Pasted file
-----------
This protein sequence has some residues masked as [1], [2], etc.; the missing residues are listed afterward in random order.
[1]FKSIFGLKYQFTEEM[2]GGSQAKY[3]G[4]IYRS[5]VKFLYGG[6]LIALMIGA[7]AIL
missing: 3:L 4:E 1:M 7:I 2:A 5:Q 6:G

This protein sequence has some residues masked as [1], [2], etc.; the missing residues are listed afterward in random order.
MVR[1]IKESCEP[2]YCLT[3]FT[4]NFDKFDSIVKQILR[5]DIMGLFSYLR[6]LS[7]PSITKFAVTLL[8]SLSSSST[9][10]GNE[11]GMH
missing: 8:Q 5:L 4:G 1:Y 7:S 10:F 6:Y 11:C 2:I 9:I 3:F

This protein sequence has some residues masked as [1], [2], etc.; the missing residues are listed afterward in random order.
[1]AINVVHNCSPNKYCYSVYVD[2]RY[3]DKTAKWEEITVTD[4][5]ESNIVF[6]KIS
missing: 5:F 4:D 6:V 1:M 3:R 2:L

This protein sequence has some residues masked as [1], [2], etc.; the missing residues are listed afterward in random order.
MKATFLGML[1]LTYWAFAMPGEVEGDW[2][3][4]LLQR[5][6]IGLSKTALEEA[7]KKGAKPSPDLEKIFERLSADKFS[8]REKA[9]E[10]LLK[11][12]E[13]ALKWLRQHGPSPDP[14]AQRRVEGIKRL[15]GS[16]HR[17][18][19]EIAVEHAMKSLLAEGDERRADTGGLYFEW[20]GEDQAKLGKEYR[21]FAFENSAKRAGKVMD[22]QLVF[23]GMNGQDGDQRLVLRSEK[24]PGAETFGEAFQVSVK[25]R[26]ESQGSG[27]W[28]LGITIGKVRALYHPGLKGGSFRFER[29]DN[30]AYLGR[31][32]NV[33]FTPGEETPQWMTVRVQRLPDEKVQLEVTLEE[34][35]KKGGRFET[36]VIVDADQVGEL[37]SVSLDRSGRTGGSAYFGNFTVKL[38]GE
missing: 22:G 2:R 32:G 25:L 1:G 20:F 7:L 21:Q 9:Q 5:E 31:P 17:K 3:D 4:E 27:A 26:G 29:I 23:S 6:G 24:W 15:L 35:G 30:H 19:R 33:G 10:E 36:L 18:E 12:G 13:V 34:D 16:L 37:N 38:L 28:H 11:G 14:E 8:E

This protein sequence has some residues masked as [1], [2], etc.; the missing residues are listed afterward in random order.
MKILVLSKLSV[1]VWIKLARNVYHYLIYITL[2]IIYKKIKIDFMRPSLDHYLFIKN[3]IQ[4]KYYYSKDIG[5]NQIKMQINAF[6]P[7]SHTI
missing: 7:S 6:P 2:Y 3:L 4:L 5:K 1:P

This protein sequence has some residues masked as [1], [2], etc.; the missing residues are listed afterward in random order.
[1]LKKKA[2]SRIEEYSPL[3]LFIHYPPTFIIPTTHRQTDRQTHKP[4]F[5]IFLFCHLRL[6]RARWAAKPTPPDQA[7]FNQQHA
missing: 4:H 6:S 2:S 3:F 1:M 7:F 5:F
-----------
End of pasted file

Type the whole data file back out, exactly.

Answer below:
This protein sequence has some residues masked as [1], [2], etc.; the missing residues are listed afterward in random order.
[1]FKSIFGLKYQFTEEM[2]GGSQAKY[3]G[4]IYRS[5]VKFLYGG[6]LIALMIGA[7]AIL
missing: 3:L 4:E 1:M 7:I 2:A 5:Q 6:G

This protein sequence has some residues masked as [1], [2], etc.; the missing residues are listed afterward in random order.
MVR[1]IKESCEP[2]YCLT[3]FT[4]NFDKFDSIVKQILR[5]DIMGLFSYLR[6]LS[7]PSITKFAVTLL[8]SLSSSST[9][10]GNE[11]GMH
missing: 8:Q 5:L 4:G 1:Y 7:S 10:F 6:Y 11:C 2:I 9:I 3:F

This protein sequence has some residues masked as [1], [2], etc.; the missing residues are listed afterward in random order.
[1]AINVVHNCSPNKYCYSVYVD[2]RY[3]DKTAKWEEITVTD[4][5]ESNIVF[6]KIS
missing: 5:F 4:D 6:V 1:M 3:R 2:L

This protein sequence has some residues masked as [1], [2], etc.; the missing residues are listed afterward in random order.
MKATFLGML[1]LTYWAFAMPGEVEGDW[2][3][4]LLQR[5][6]IGLSKTALEEA[7]KKGAKPSPDLEKIFERLSADKFS[8]REKA[9]E[10]LLK[11][12]E[13]ALKWLRQHGPSPDP[14]AQRRVEGIKRL[15]GS[16]HR[17][18][19]EIAVEHAMKSLLAEGDERRADTGGLYFEW[20]GEDQAKLGKEYR[21]FAFENSAKRAGKVMD[22]QLVF[23]GMNGQDGDQRLVLRSEK[24]PGAETFGEAFQVSVK[25]R[26]ESQGSG[27]W[28]LGITIGKVRALYHPGLKGGSFRFER[29]DN[30]AYLGR[31][32]NV[33]FTPGEETPQWMTVRVQRLPDEKVQLEVTLEE[34][35]KKGGRFET[36]VIVDADQVGEL[37]SVSLDRSGRTGGSAYFGNFTVKL[38]GE
missing: 22:G 2:R 32:G 25:L 1:G 20:F 7:L 21:Q 9:Q 5:E 31:P 17:K 3:D 4:E 27:A 26:G 29:I 23:S 6:G 24:W 15:L 35:G 30:H 19:R 33:G 10:E 36:L 18:E 12:G 13:V 34:D 16:L 37:N 38:L 28:H 11:G 14:E 8:E

This protein sequence has some residues masked as [1], [2], etc.; the missing residues are listed afterward in random order.
MKILVLSKLSV[1]VWIKLARNVYHYLIYITL[2]IIYKKIKIDFMRPSLDHYLFIKN[3]IQ[4]KYYYSKDIG[5]NQIKMQINAF[6]P[7]SHTI
missing: 7:S 6:P 2:Y 3:L 4:L 5:K 1:P

This protein sequence has some residues masked as [1], [2], etc.; the missing residues are listed afterward in random order.
[1]LKKKA[2]SRIEEYSPL[3]LFIHYPPTFIIPTTHRQTDRQTHKP[4]F[5]IFLFCHLRL[6]RARWAAKPTPPDQA[7]FNQQHA
missing: 4:H 6:S 2:S 3:F 1:M 7:F 5:F